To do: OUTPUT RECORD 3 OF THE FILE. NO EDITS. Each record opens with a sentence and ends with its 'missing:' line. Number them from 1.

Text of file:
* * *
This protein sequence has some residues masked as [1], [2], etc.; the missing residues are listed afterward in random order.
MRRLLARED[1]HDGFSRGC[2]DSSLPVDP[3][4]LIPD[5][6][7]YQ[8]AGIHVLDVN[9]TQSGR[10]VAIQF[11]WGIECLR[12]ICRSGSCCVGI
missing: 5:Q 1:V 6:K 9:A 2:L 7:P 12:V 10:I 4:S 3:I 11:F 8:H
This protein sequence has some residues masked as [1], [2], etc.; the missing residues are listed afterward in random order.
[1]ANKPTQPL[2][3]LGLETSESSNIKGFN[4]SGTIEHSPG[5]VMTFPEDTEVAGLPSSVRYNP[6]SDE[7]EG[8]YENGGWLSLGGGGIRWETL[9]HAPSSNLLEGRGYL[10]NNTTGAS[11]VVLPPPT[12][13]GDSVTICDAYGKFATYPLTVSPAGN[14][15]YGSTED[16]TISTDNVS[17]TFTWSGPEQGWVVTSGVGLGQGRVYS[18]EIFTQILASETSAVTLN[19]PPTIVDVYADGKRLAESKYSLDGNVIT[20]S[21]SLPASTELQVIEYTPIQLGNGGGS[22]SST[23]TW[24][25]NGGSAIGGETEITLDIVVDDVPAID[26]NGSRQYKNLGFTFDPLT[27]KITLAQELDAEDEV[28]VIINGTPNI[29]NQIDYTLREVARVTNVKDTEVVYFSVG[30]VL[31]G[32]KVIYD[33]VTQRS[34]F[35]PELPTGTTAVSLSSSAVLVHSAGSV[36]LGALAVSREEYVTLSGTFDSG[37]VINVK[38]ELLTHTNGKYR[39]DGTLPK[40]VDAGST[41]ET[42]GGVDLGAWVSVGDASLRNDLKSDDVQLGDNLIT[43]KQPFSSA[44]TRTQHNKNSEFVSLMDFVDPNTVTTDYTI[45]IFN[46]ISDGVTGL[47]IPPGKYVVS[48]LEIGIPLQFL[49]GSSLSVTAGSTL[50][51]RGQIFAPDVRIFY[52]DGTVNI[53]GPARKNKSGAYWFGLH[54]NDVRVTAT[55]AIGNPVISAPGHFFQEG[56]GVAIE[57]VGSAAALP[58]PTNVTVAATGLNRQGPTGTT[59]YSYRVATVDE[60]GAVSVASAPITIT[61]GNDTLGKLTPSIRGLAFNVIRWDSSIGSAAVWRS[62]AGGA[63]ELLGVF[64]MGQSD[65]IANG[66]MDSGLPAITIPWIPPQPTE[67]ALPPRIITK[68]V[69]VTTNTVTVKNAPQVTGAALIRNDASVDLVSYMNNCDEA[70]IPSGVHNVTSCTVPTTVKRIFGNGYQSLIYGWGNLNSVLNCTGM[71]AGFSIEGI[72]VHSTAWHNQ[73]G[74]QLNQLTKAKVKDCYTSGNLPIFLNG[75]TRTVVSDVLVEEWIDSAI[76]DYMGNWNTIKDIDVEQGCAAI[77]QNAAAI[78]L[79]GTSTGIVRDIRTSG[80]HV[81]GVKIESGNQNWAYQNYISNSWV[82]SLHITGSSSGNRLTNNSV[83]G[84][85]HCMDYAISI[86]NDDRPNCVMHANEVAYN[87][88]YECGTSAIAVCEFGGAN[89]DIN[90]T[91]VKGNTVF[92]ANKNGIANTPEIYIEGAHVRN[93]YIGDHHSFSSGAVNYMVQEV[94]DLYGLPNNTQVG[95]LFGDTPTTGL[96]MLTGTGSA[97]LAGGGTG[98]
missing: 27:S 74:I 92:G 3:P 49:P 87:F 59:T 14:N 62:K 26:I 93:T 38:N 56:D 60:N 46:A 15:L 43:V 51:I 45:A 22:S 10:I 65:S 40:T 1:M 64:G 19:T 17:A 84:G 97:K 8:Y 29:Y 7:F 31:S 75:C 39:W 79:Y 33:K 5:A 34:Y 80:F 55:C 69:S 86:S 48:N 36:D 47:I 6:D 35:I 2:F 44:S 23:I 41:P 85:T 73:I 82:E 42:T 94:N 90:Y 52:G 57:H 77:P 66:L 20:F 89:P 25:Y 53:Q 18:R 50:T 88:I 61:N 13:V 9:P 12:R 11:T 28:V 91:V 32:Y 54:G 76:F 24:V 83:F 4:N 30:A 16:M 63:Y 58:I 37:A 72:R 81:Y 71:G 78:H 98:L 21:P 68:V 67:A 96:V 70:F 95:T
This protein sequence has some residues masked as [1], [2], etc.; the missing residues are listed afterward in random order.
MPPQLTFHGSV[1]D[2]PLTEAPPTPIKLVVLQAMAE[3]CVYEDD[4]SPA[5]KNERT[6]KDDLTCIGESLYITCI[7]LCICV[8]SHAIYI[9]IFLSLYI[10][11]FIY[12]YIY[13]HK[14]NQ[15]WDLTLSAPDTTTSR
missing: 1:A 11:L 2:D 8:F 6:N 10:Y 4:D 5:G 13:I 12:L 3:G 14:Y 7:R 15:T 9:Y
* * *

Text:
This protein sequence has some residues masked as [1], [2], etc.; the missing residues are listed afterward in random order.
MPPQLTFHGSV[1]D[2]PLTEAPPTPIKLVVLQAMAE[3]CVYEDD[4]SPA[5]KNERT[6]KDDLTCIGESLYITCI[7]LCICV[8]SHAIYI[9]IFLSLYI[10][11]FIY[12]YIY[13]HK[14]NQ[15]WDLTLSAPDTTTSR
missing: 1:A 11:L 2:D 8:F 6:N 10:Y 4:D 5:G 13:I 12:L 3:G 14:Y 7:R 15:T 9:Y